The home invasion thriller Don’t Breathe is director Fede Alvarez’ first new effort since he shocked the Evil Dead franchise back to life in 2013. This one, co-scripted by the Uruguayan filmmaker and Rodo Sayagues, takes the premise of old trapped-in-a-house thrillers like Lady in a Cage, Wait Until Dark and Panic Room and ups the ante with extra shots of adrenaline and claustrophobia. It also adds contemporary social relevance with its shots of economically ravaged Detroit neighborhoods, and it lays on some serpentine twists viewers may find surprising, if repulsive.

The movie is revolves around a trio of teen thieves (Dylan Minnette, Jane Levy and Daniel Zavatto) who have been targeting some of the city’s remaining wealthy citizens. We sort of like two of the characters but not really. Minnette (excellent as the voice of “reason”) plays a guy with inside knowledge, since his dad owns a security company that services the richer homes. Levy is good as a woman trying to afford a better life for herself and her preschool age daughter. Zavatto, meanwhile, plays a goon who’s just up for messing with people.

Sony Pictures

After the three sedate a guard-dog Rottweiler, they quickly learn that they’ve more than met their match with the dog’s owner—a blind, cash-rich Gulf War veteran, played wth scene-stealing intensity and, mostly, silence by Stephen Lang, still looking about as ripped as in his Avatar days. “The Blind Man,” as the credits call him, is the only remaining denizen of a vacated, hollowed-out neighborhood. Living in a decrepit house of horrors equipped with an increasingly brutal arsenal of tricks and traps, he makes the movie pretty much a relentless series of chases from room to room, a sadistic mousetrap exploited cleverly by Alvarez and cinematographer Pedro Luque, with stunning sound design throughout.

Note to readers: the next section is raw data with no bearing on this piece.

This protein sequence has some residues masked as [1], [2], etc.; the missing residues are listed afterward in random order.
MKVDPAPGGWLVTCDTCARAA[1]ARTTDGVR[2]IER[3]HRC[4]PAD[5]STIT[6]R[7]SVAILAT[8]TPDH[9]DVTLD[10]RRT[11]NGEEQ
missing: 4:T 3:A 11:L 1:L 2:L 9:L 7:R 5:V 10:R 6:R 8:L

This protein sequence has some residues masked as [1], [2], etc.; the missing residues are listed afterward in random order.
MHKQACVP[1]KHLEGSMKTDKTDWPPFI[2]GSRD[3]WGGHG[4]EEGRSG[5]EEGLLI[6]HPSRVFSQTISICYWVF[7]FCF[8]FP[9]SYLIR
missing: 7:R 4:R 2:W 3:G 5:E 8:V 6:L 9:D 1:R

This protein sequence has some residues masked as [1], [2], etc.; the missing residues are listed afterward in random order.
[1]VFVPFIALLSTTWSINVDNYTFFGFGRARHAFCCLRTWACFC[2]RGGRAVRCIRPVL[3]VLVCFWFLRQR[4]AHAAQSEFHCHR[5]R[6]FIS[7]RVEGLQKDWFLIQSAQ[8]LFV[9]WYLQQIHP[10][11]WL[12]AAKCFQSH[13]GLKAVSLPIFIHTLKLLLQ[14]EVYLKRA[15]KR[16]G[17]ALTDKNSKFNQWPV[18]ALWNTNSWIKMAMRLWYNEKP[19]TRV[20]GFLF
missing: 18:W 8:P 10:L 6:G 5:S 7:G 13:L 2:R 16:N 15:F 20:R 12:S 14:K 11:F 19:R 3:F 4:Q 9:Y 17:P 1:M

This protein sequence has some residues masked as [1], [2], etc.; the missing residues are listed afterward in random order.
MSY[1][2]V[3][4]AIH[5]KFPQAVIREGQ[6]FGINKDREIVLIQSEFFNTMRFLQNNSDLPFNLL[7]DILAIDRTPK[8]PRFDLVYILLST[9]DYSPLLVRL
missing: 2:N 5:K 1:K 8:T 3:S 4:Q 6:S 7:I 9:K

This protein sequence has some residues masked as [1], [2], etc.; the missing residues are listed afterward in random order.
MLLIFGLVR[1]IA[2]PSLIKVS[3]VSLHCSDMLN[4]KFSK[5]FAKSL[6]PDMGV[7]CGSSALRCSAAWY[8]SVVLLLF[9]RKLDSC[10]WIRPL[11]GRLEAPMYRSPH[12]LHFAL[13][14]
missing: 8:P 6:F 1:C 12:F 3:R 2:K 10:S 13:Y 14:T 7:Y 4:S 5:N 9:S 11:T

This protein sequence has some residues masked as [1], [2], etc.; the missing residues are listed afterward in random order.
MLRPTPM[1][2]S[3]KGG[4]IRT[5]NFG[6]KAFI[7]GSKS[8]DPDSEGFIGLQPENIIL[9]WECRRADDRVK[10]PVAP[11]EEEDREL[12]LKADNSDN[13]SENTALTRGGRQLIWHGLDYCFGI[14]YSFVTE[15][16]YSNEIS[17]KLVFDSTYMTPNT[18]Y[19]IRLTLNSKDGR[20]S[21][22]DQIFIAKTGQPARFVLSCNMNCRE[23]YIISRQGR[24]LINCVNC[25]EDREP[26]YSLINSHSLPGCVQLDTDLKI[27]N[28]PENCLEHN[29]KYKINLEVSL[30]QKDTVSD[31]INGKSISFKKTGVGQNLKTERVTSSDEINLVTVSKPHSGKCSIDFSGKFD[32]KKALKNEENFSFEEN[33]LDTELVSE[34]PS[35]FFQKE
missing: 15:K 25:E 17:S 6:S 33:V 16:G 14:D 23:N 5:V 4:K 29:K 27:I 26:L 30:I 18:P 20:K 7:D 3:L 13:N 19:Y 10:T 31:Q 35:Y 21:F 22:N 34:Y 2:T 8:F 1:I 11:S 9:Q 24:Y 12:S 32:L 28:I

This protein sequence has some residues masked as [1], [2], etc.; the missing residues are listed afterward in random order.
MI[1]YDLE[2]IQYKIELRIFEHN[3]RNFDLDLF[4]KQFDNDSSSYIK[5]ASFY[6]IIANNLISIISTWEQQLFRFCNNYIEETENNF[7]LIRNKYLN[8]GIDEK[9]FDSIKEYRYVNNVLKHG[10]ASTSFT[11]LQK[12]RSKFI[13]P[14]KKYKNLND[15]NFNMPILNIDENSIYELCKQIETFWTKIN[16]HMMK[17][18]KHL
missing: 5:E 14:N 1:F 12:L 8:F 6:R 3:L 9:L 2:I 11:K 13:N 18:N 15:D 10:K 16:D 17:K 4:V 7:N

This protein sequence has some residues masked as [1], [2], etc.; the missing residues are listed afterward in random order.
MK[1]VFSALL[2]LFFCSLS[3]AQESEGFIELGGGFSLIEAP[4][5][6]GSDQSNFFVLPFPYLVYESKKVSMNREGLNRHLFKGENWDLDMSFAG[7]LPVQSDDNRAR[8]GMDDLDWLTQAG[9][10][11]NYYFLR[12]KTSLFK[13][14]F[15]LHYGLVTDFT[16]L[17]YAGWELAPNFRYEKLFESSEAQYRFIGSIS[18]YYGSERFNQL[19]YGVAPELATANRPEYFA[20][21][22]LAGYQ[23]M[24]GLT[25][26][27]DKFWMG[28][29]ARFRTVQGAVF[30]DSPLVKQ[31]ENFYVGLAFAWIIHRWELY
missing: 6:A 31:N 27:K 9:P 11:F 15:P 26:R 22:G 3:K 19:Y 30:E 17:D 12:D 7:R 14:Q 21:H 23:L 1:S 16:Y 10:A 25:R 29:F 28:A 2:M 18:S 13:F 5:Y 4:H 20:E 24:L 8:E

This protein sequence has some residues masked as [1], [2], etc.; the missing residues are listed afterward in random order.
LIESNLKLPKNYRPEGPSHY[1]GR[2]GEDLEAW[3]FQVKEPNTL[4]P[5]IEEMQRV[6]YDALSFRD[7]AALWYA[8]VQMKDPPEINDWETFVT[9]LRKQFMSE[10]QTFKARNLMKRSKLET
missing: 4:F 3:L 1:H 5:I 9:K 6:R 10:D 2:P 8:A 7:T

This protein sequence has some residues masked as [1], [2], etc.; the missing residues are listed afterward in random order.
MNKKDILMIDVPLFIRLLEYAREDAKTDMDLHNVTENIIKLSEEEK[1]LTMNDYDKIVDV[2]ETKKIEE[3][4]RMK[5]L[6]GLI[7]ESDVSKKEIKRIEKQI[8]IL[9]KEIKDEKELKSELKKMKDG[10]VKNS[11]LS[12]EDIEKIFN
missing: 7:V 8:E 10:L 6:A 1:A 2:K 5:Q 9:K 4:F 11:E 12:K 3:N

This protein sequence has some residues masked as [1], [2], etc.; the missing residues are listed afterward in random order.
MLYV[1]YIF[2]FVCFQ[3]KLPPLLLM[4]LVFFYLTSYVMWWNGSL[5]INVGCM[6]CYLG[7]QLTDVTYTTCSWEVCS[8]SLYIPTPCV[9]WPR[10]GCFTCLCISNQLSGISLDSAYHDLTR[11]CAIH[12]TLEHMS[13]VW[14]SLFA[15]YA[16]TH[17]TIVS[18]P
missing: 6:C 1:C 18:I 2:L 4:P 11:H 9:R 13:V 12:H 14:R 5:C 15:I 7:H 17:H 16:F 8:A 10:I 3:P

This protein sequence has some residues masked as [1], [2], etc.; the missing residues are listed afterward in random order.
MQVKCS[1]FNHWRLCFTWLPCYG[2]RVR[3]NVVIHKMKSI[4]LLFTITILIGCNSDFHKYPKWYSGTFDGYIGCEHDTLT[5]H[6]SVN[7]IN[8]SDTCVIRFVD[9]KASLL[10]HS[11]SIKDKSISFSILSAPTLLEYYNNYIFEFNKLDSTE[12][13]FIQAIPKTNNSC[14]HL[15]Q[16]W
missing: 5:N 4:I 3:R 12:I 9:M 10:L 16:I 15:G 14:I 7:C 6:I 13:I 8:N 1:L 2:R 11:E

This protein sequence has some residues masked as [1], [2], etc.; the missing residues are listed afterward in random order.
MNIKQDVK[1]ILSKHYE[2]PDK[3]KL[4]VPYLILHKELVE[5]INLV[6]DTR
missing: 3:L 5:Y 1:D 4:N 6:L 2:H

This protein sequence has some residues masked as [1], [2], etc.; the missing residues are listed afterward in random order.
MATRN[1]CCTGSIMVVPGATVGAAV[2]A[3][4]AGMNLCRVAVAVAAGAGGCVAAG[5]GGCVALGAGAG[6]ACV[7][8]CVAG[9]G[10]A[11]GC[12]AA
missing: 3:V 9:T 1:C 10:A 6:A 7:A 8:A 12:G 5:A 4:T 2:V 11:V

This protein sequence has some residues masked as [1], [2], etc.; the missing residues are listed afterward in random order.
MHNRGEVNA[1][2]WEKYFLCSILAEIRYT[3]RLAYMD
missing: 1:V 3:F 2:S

Sony Pictures

Best of all is a nail-biter sequence in which the Blind Man is able to exploit his superior hearing capacity while the burglars must disguise the sound of their movements and—you guessed it—their breathing. The dread and tension build so masterfully that by the time the criminal intruders get themselves in a locked basement and the final secrets get revealed, they wish to hell they’d never messed with this particular homeowner. Some viewers may feel the same while deliciously sweating their way through Don’t Breathe. It’s a sharp and savvy thriller for an age in which more than half of Americans seem to feel less secure than ever—a fear that politicians tend to stoke despite violent crime and violence being down significantly since the ‘90s.

Don’t Breathe